Nolan Hirte: Born in a small remote mining town called Paraburdoo located in a region known as the Pilbara in Western Australia. Paraburdoo has to be one of the hottest and most remote towns there is. The Pilbara dates back 3.6 billion years—some of the oldest land on the planet. It was a really cool place to grow up, we had a lot of fun exploring that land and hunting for thunder eggs and other unique gemstones.
Back in 2006, I won the Western Australia Barista Champs and was so excited to be involved in the coffee industry. I had loads of ideas and really wanted to start a business of my own. Deep down I knew I was on to something big and exciting; whilst I could have made something successful happen in Perth, I also knew that’s as far as it would ever go. If I did something in Melbourne it had unlimited potential. Melbourne is a cutting-edge international city, and if you can make it big there, chances are you can make it anywhere. Also my girlfriend at the time moved back to Melbourne and I knew that if I was serious about her I would follow. I was serious … that girlfriend back then was Shari, who has been my wife now for 13 years, and is the mother to our two kids, Felix and Rosie.
What role did you play in bringing exceptional specialty coffee to Melbourne?
We were a pivotal part in pioneering the movement of specialty coffee in Melbourne. It was 2007 that I moved there and I had just been on my first trip to the United States. I attended [the Specialty Coffee Association of America, now the SCA, Expo] in Long Beach, Calif., and then embarked on an epic road trip from San Diego up to Vancouver, B.C., and back, meeting all the best baristas, drinking loads of coffee, and buying records for six weeks. It was on that trip that we saw some things happening in the states that were not yet happening in Australia—namely seeing a Clover machine for the first time and drinking Esmeralda Gesha on it. But what really stood out for me was seeing a coffee menu that looked just like a wine list. It totally made sense to me, yet I had never seen one before. This was a light bulb moment. I realized this is what we need to bring back to Australia.
When I told some coffee friends that year that we were going to open a café in the Hawthorne neighborhood of Melbourne and we’d be buying a Clover machine, they laughed at me. “Why would you spend $14K on a machine that only brews coffee when no one drinks filter coffee in Australia?” My response was: “Exactly.“ [Until then], no one [was drinking] filter coffee in Australia, [and we set out] to change that.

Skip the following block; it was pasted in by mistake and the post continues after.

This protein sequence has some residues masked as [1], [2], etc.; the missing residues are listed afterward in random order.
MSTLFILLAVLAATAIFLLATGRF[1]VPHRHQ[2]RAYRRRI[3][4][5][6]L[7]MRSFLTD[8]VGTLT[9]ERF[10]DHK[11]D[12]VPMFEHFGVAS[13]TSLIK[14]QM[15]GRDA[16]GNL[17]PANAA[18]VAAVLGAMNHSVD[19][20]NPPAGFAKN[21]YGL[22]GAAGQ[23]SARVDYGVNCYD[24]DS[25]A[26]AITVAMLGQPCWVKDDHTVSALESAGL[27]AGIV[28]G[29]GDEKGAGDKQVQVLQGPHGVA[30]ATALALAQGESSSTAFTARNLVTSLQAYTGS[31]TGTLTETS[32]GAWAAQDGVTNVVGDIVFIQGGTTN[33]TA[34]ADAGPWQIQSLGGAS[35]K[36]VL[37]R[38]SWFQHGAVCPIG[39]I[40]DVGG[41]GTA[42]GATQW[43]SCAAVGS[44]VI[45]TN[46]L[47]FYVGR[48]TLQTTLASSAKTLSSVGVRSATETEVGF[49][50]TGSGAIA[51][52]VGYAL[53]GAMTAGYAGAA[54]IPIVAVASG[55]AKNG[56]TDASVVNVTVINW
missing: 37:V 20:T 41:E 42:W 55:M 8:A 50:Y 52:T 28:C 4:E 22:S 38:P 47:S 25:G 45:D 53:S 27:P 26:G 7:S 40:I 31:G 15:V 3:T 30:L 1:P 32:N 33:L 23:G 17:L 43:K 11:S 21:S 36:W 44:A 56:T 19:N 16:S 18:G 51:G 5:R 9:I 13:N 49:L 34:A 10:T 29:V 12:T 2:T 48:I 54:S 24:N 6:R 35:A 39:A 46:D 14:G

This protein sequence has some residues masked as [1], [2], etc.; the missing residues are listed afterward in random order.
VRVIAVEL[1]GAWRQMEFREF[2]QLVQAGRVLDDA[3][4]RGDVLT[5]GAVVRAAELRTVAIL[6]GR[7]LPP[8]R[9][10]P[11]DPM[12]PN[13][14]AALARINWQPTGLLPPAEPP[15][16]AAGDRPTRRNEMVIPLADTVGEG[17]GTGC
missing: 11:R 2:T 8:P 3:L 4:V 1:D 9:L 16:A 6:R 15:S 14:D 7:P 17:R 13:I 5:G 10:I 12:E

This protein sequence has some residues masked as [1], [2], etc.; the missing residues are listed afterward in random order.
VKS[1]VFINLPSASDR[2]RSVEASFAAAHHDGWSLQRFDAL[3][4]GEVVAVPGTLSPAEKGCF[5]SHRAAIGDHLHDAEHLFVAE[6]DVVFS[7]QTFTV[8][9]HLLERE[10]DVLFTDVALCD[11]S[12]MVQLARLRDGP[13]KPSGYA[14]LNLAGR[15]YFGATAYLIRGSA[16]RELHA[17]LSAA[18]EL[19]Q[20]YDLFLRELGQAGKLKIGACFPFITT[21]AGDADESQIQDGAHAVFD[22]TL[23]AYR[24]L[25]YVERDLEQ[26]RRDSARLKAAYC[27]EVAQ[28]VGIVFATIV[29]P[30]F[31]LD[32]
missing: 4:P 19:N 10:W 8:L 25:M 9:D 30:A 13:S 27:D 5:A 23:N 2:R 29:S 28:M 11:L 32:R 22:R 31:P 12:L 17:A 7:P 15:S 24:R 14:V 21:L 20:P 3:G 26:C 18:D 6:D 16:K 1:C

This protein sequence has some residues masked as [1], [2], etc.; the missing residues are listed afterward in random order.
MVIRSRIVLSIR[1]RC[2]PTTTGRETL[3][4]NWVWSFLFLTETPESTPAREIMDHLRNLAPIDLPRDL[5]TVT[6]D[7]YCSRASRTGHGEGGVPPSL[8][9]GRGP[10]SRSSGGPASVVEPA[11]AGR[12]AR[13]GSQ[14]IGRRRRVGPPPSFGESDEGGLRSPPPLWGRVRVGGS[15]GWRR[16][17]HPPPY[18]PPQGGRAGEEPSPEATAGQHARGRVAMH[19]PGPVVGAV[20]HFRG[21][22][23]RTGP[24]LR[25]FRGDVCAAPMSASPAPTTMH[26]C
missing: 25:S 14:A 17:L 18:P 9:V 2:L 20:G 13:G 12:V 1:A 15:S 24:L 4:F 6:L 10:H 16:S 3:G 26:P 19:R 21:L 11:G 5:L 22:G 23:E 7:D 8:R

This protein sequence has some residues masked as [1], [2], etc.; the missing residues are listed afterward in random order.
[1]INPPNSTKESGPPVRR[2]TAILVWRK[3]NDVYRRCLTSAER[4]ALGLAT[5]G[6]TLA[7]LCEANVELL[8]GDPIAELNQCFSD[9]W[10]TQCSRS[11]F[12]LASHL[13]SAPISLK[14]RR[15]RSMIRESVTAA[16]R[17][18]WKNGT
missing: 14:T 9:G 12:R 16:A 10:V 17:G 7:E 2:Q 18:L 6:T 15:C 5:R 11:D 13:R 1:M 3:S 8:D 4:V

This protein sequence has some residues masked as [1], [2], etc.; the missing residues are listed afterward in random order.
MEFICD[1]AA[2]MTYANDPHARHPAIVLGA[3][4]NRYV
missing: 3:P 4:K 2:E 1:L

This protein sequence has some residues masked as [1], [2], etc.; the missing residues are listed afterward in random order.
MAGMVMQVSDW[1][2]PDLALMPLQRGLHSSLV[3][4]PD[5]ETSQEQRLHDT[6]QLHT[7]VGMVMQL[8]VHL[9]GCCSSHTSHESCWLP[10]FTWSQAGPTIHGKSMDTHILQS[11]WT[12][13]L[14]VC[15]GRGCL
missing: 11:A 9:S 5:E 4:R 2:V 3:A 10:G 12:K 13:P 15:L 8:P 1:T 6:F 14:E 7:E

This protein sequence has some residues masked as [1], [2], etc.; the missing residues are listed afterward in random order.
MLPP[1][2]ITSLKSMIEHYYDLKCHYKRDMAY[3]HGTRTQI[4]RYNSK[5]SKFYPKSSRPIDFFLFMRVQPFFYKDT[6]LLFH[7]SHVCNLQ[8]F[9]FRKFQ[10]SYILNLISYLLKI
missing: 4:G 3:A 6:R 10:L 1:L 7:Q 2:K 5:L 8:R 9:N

It did not take Melbourne long to catch on—it’s a city that lives off word of mouth. When something interesting is happening in hospitality, the news spreads like wildfire. Melbourne was always the coffee city of Australia; this helped Melbourne really take it to the next level, and we all set our sights on making it one of the best coffee cities in the world.
And what role did you play in elevating breakfast/brunch service in the city?
We made it our mission to make breakfast the hero. Any well-known established chef back then was all about dinner with the occasional lunch available. No one really seemed to take breakfast that seriously—it was just the same old items on the menu: toast, pancakes, and eggs Benedict. Surely there could be more? We really wanted to get the hospitality scene to stop and pay attention to where coffee comes from, how special it can be, and here is the same level of detail in the food to match, something that was equally considered. Not to mention the real secret was the chefs in Melbourne had nowhere to go on their days off. We definitely knew we needed to make a place that the hospitality kids would come and spend their time in on their precious mornings off.
Stay tuned for parts two and three of our interview with the rule breaker and game changer that is Nolan Hirte of Proud Mary Coffee, here at Barista Magazine Online.